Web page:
Root on, Indiana

Dateline: Sun 02 Aug 2009

A friend noted a page 1 mini-headline in today's Indianapolis Star:

"Chris Evert was at Crooked Stick to root on her husband, Greg Norman."

She thought it sounded hilarious -- and decidely sexual  -- until another friend explained the term is simply a Hoosierism, such as "I'm for sure" going to etc. (root on a husband?)

Perhaps the reader is just confusing the German/Yiddish verb, "to rooch," which refers to (I believe) animals scuttling their behinds along the ground, in an effort to cleanse.

At any rate, the Free Dictionary (online) gives "root on" a green light:

"root on - spur on or encourage especially by cheers and shouts; 'The crowd cheered the demonstrating strikers'"

Still, rooting on your husband -- on Page 1? With Crooked Stick as a backdrop? Not my idea of a good time.

   

 

 

 

 

 

Comments

Wilson46201 [unverified] said:

Reversing subject and object could produce a different perspective: "Greg Norman was at Crooked Stick to root on his wife, Chris Evert."

Get a room, people!

2009-08-02 11:06:33

jersey [unverified] said:

Anyone check out today's 'Guide to Colt's Camp"? Pretty poor attempt at whatever it is supposed to be. Sadly, I am not surprised.

2009-08-02 13:07:23

Tell The Truth [Member] said:

I still don't get the Colts camp insert. It was just silly.


2009-08-02 13:10:28

ruthholl [Member] said:

I'm still trying to get over that Lawrence editorial, with its stream of conscious hippie-dippy emphasis and its odd typos.
Or one typo.
But the paper was fat today, fat like a hog: all those back-to-school ads gave it more heft than the NYT. However, content-wise...I can spend hours with the thinner but deeper Times. Not much to read in today's Star, altho Carpenter was OK. Ryerson was OK, too, for a change. Or maybe I'm getting soft in the head.
You guys find anything readable, as an old boss used to say?

2009-08-02 13:14:48

Seneca [unverified] said:

"Take me out to the ball game . . ."

"Let me root, root root for the home team . . ."

Jeeeeeeeeeeeeeesh

2009-08-02 15:06:32

framos [unverified] said:

"Root Hog, or Die!" How's that for a Hoosierism?

2009-08-02 17:31:46

Tell The Truth [Member] said:

"Cheer" would have been a better word than root. But the Star editors and writers reflect the Hoosier culture, rich with poor word choice, misplaced apostrophes (to show possession--yikes!) and similar linguistic gems.

I used to frequently e-mail the editor who oversaw the wedding/anniversary announcements. They almost always misused apostrophes ("The Smith's" instead of the proper "The Smiths"). They only needed to use an AP Stylebook for Christ's sake...one editor wrote me back and asked what that was. I kid you not. Strunk and White wept.

I'm angrier than I was yesterday about the Lawrence PD editorial, Ruthie. It basically forgave and explained-away boorish and loutish treatment of an Asian-American citizen. The smallest offense in that editorial was grammar or word choice.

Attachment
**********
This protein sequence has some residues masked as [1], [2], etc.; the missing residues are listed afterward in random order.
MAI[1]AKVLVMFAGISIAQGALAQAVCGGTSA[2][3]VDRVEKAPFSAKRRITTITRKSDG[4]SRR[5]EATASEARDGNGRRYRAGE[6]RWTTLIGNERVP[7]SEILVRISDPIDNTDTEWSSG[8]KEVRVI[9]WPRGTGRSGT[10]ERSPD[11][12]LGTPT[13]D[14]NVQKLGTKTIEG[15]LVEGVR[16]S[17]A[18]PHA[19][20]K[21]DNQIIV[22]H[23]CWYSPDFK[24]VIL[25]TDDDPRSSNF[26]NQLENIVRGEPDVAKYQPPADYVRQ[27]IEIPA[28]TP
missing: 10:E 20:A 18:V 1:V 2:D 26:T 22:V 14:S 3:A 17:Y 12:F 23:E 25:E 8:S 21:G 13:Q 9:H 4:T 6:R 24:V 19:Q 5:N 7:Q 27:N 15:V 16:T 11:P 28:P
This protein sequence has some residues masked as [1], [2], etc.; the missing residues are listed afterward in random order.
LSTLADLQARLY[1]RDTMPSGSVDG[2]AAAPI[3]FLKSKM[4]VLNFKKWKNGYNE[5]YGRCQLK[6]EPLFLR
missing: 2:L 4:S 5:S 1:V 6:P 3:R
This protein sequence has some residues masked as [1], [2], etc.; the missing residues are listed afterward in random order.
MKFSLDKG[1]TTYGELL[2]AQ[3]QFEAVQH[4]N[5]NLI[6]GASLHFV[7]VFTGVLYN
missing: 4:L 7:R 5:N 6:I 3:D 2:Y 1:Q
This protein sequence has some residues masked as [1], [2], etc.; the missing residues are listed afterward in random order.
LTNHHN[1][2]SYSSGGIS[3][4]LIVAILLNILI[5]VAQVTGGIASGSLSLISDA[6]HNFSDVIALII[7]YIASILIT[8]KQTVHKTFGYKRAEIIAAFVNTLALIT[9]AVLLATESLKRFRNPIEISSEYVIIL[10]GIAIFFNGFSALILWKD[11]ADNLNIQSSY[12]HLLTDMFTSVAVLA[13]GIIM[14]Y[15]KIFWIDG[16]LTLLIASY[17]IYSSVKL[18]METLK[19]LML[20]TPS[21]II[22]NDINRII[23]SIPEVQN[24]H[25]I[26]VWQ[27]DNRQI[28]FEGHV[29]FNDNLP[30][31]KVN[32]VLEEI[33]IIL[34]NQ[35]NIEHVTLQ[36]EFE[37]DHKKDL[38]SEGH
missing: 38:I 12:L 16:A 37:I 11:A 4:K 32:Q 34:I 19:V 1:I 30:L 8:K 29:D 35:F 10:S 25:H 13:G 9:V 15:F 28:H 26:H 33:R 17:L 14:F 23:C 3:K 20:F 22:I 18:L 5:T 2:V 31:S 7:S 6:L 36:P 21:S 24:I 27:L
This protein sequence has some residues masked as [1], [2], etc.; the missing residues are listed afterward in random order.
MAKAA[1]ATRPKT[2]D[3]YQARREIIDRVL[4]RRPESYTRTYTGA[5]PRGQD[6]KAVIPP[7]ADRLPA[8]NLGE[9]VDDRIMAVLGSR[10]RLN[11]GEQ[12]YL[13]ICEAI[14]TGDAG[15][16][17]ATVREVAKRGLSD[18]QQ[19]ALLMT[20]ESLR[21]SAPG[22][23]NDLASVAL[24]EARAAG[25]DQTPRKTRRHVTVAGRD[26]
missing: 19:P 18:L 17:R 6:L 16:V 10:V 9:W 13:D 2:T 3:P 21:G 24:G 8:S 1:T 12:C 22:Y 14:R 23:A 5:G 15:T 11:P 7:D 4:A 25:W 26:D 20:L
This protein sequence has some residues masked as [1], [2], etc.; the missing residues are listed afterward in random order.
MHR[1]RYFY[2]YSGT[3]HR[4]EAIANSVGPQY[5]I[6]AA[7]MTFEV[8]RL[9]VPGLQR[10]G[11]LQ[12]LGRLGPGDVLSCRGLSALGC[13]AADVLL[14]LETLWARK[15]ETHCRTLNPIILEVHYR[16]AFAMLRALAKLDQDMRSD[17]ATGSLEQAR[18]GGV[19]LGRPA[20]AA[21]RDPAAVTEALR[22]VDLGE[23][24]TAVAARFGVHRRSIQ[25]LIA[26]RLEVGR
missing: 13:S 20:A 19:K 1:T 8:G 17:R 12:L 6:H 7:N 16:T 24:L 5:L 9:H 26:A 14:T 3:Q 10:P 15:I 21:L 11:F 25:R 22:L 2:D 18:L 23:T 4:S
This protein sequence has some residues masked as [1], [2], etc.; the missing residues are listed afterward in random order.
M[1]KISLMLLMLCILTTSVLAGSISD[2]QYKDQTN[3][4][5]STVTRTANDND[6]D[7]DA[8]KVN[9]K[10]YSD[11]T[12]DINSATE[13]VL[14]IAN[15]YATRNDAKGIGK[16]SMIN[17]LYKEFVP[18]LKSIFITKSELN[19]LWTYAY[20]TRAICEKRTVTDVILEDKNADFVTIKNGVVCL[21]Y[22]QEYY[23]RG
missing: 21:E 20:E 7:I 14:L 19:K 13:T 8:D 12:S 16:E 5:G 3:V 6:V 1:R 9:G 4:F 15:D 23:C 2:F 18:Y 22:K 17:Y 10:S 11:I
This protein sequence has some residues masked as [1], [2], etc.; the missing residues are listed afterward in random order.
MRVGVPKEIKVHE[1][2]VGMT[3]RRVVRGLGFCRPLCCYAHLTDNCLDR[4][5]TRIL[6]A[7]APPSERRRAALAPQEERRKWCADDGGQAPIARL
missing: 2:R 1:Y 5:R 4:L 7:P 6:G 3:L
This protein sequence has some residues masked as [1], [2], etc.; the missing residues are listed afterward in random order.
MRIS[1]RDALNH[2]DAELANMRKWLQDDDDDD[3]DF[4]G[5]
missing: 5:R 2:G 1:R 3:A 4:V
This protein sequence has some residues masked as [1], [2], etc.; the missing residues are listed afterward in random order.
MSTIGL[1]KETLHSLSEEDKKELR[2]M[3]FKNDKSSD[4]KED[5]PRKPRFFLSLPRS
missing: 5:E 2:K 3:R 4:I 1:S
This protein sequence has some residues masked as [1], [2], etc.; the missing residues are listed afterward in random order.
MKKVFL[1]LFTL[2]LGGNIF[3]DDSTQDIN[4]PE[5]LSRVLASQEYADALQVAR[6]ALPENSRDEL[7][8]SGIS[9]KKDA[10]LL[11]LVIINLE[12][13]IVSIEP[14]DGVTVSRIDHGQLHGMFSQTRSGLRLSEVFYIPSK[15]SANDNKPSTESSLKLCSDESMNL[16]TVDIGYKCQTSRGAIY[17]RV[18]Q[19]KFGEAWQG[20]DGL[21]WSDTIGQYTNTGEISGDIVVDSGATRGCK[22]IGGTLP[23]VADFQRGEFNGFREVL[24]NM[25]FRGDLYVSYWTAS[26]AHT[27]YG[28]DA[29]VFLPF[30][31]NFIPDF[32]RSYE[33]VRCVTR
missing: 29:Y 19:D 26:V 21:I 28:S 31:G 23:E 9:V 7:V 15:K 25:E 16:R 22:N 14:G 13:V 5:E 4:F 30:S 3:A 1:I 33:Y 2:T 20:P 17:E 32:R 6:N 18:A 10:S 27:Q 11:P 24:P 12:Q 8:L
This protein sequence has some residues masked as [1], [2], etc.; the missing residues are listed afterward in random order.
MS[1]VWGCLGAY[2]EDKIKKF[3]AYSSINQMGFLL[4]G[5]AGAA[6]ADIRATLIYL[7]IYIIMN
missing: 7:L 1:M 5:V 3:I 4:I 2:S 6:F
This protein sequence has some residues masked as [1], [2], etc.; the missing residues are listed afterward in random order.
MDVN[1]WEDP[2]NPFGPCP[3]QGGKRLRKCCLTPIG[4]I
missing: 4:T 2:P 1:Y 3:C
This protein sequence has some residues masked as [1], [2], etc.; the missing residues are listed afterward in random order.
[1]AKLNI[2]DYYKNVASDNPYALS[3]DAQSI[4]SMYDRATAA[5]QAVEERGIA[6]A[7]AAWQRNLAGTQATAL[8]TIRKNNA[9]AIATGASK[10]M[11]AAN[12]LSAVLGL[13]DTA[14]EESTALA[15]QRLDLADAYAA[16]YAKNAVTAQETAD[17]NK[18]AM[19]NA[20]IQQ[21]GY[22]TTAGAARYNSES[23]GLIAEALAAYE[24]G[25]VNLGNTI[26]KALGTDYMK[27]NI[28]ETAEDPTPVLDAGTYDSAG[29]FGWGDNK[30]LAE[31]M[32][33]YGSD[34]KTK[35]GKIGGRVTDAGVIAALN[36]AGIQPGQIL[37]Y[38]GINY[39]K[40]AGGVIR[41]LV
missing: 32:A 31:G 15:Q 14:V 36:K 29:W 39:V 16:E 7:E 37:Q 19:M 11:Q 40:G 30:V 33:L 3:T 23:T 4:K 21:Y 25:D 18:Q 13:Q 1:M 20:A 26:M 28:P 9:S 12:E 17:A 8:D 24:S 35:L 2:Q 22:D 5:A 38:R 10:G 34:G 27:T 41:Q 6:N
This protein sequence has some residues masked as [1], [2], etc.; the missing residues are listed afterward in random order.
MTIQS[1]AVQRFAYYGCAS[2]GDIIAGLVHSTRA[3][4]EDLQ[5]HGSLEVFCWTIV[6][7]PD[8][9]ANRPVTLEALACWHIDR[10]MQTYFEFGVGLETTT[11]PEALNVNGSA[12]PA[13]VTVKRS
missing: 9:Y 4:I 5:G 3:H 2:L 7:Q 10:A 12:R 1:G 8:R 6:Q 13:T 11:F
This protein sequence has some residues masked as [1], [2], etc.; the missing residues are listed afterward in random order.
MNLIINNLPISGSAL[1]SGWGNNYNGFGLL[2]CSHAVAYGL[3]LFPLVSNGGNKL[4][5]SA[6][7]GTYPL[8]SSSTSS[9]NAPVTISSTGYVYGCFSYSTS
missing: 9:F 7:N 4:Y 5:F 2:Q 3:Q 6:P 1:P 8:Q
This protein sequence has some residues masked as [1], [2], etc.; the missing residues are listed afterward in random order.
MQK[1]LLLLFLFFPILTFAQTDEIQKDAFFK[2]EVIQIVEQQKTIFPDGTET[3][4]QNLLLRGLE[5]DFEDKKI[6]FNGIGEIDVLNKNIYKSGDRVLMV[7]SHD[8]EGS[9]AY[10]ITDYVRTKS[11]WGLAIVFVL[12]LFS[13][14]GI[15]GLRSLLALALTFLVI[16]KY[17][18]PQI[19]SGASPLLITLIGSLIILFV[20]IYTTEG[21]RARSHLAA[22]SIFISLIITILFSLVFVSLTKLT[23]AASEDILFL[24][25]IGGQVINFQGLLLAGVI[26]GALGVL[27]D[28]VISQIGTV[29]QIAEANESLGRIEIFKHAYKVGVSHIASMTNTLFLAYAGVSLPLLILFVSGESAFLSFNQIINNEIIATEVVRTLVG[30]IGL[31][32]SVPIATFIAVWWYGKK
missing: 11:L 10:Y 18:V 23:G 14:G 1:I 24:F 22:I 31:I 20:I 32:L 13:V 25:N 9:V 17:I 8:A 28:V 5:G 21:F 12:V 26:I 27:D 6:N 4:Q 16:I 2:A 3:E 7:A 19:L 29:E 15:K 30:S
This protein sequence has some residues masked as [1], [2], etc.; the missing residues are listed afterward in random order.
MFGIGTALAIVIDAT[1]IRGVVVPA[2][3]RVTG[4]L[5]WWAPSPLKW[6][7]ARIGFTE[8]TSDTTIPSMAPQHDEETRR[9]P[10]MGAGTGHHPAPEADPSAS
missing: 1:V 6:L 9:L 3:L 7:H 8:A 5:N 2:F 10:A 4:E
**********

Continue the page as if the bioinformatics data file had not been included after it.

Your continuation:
The polieman did the ugly deed--IN WRITING no less. His chief defended the officer and explained it away. As if that's not enough, in a rush to defend anything an LEO does, The Star minimized this behavior.

It is a disgrace.

I read the paper today, too...even scanned the inserts, which I rarely do. Saw a nice coupon for GFS,my favorite bargain grocer these days. (Excellent buys, good quality...)

But the columns were the same rubbish. Mr. Milz was slightly better, which is damning with faint praise.

I spent 25 minutes with the entire paper. I spent two hours with the Sunday NYT. The NYT travel section had some excellent articles, as did the Biz section. And as noted here before, the Style weddings are always a good read. Such snobs. Maybe I'm a snob, too.



2009-08-02 18:39:13

JohnnyBGoode [Member] said:

Tell the Truth: Are you aware that the wedding announcements are paid ads? Don't call the person in charge of these announcements an editor. After real editors frequently pointed out mistakes to the folks who took the ads, they gave up. It seems that if the customer abused the apostrophe, it couldn't be changed. Never mind that as a courtesy, a friendly query to the customer could have avoided glaring mistakes, and a grateful customer could have been spared the embarrassment.

2009-08-02 19:26:38

Tell The Truth [Member] said:

Johnny: it didn't used to be that way. My calls go way back.

I am aware, yes. And the paid ads should still use proper grammar. If the submitting persons use improper grammar, it should be corrected.

An editor reviews all content of all pages, even ads.


2009-08-02 21:14:42

StarStruck [Member] said:

JohnnyBGoode: The CONTENT of those ads are paid -- it's still up to a copy editor to put the headlines on them and another copy editor to read and correct them. Yeah, oops.

As for "root," it should be root FOR, not root ON. Jeez.

2009-08-03 03:32:40

linda [unverified] said:

Yep, "root FOR" is how I always heard it used.......but I'm from the South, what do I know?

2009-08-03 16:14:51

Tell The Truth [Member] said:

I am pretty sure the word "on" changed everything. It made me giggle a little all day yesterday.

I saw Chris at the tournament. She's not changed a bit. A very pretty lady, and friendly, too. She and the Aussie make a very handsome couple.

It'd be interesting to know exactly how the Aussies view this word kerfuffle. Some of their verbs translate hysterically to our everyday usage.

2009-08-04 08:41:21

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